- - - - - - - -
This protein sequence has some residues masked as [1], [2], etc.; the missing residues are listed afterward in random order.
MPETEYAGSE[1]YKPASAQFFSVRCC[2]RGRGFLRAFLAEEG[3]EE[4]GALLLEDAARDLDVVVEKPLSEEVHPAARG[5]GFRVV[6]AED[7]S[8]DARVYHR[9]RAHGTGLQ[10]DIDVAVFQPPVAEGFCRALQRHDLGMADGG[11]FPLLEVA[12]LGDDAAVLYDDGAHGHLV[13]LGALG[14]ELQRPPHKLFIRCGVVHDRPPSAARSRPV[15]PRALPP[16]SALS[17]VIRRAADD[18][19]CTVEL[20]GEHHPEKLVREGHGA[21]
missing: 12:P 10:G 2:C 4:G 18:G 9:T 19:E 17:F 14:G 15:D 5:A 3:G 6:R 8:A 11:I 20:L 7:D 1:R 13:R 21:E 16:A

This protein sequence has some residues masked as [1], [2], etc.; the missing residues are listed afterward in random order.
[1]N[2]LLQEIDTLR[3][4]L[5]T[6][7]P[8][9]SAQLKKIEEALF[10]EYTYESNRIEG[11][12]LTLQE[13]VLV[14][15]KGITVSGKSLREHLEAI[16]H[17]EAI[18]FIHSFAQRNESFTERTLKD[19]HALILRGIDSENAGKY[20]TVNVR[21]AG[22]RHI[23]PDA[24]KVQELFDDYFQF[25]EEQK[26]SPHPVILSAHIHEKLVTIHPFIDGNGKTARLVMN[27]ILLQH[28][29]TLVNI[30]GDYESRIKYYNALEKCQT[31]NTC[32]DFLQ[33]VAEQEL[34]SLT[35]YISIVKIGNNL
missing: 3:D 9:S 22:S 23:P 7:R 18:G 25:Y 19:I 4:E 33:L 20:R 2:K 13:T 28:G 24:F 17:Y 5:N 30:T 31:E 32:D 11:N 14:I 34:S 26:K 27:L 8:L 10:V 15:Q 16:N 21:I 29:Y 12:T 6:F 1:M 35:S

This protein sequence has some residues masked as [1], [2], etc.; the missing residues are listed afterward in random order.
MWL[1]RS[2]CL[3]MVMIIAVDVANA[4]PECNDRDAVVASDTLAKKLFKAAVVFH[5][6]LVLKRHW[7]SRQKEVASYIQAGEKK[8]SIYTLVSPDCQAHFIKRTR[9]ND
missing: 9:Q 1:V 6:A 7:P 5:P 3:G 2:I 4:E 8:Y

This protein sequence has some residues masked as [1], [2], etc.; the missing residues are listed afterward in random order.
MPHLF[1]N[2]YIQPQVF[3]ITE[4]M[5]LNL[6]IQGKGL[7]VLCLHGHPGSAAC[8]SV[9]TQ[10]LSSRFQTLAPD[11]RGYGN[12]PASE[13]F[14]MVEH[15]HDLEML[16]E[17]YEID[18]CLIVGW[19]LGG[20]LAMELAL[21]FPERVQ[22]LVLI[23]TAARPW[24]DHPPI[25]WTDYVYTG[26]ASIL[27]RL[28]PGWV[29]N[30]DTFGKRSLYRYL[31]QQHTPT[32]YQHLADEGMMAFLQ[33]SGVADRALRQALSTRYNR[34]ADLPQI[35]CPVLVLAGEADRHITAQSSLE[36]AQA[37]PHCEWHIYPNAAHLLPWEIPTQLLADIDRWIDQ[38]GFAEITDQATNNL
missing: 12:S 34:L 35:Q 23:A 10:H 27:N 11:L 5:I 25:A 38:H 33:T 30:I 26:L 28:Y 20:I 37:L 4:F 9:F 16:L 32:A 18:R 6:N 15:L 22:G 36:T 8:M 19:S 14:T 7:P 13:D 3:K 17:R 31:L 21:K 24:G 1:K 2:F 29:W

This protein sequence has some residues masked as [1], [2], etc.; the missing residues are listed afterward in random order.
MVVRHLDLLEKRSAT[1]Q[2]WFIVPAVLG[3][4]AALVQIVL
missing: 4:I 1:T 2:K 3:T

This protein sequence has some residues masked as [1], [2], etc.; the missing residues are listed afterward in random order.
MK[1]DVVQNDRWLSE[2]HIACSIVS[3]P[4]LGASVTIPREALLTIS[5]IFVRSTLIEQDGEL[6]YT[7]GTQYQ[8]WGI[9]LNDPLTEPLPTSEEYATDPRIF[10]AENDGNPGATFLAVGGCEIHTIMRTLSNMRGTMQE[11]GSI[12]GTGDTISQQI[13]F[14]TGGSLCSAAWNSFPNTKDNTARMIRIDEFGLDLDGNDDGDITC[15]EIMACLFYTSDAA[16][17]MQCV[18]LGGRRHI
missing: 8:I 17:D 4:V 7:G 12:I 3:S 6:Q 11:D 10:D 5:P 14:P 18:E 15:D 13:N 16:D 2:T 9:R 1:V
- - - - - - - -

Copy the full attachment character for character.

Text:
This protein sequence has some residues masked as [1], [2], etc.; the missing residues are listed afterward in random order.
MPETEYAGSE[1]YKPASAQFFSVRCC[2]RGRGFLRAFLAEEG[3]EE[4]GALLLEDAARDLDVVVEKPLSEEVHPAARG[5]GFRVV[6]AED[7]S[8]DARVYHR[9]RAHGTGLQ[10]DIDVAVFQPPVAEGFCRALQRHDLGMADGG[11]FPLLEVA[12]LGDDAAVLYDDGAHGHLV[13]LGALG[14]ELQRPPHKLFIRCGVVHDRPPSAARSRPV[15]PRALPP[16]SALS[17]VIRRAADD[18][19]CTVEL[20]GEHHPEKLVREGHGA[21]
missing: 12:P 10:G 2:C 4:G 18:G 9:T 19:E 17:F 14:G 15:D 5:A 3:G 6:R 8:A 11:I 20:L 7:D 1:R 13:R 21:E 16:A

This protein sequence has some residues masked as [1], [2], etc.; the missing residues are listed afterward in random order.
[1]N[2]LLQEIDTLR[3][4]L[5]T[6][7]P[8][9]SAQLKKIEEALF[10]EYTYESNRIEG[11][12]LTLQE[13]VLV[14][15]KGITVSGKSLREHLEAI[16]H[17]EAI[18]FIHSFAQRNESFTERTLKD[19]HALILRGIDSENAGKY[20]TVNVR[21]AG[22]RHI[23]PDA[24]KVQELFDDYFQF[25]EEQK[26]SPHPVILSAHIHEKLVTIHPFIDGNGKTARLVMN[27]ILLQH[28][29]TLVNI[30]GDYESRIKYYNALEKCQT[31]NTC[32]DFLQ[33]VAEQEL[34]SLT[35]YISIVKIGNNL
missing: 3:D 9:S 22:S 23:P 7:R 18:G 25:Y 19:I 4:E 33:L 20:R 2:K 13:T 28:G 24:F 17:Y 5:N 30:T 31:E 32:D 11:N 14:I 34:S 26:K 27:L 8:L 10:V 15:Q 16:N 21:I 29:Y 12:T 6:F 1:M 35:S

This protein sequence has some residues masked as [1], [2], etc.; the missing residues are listed afterward in random order.
MWL[1]RS[2]CL[3]MVMIIAVDVANA[4]PECNDRDAVVASDTLAKKLFKAAVVFH[5][6]LVLKRHW[7]SRQKEVASYIQAGEKK[8]SIYTLVSPDCQAHFIKRTR[9]ND
missing: 9:Q 1:V 6:A 7:P 5:P 3:G 2:I 4:E 8:Y

This protein sequence has some residues masked as [1], [2], etc.; the missing residues are listed afterward in random order.
MPHLF[1]N[2]YIQPQVF[3]ITE[4]M[5]LNL[6]IQGKGL[7]VLCLHGHPGSAAC[8]SV[9]TQ[10]LSSRFQTLAPD[11]RGYGN[12]PASE[13]F[14]MVEH[15]HDLEML[16]E[17]YEID[18]CLIVGW[19]LGG[20]LAMELAL[21]FPERVQ[22]LVLI[23]TAARPW[24]DHPPI[25]WTDYVYTG[26]ASIL[27]RL[28]PGWV[29]N[30]DTFGKRSLYRYL[31]QQHTPT[32]YQHLADEGMMAFLQ[33]SGVADRALRQALSTRYNR[34]ADLPQI[35]CPVLVLAGEADRHITAQSSLE[36]AQA[37]PHCEWHIYPNAAHLLPWEIPTQLLADIDRWIDQ[38]GFAEITDQATNNL
missing: 12:S 34:L 35:Q 23:A 10:H 27:N 11:L 5:I 25:A 38:H 33:T 30:I 26:L 28:Y 20:I 37:L 4:F 9:F 16:L 32:A 18:R 6:N 15:L 22:G 36:T 8:M 19:S 14:T 7:P 13:D 3:K 17:R 31:L 21:K 24:G 1:K 2:F 29:W

This protein sequence has some residues masked as [1], [2], etc.; the missing residues are listed afterward in random order.
MVVRHLDLLEKRSAT[1]Q[2]WFIVPAVLG[3][4]AALVQIVL
missing: 4:I 1:T 2:K 3:T

This protein sequence has some residues masked as [1], [2], etc.; the missing residues are listed afterward in random order.
MK[1]DVVQNDRWLSE[2]HIACSIVS[3]P[4]LGASVTIPREALLTIS[5]IFVRSTLIEQDGEL[6]YT[7]GTQYQ[8]WGI[9]LNDPLTEPLPTSEEYATDPRIF[10]AENDGNPGATFLAVGGCEIHTIMRTLSNMRGTMQE[11]GSI[12]GTGDTISQQI[13]F[14]TGGSLCSAAWNSFPNTKDNTARMIRIDEFGLDLDGNDDGDITC[15]EIMACLFYTSDAA[16][17]MQCV[18]LGGRRHI
missing: 8:I 17:D 4:V 7:G 12:I 3:S 6:Q 11:D 10:D 5:P 14:P 18:E 15:D 13:N 16:D 2:T 9:R 1:V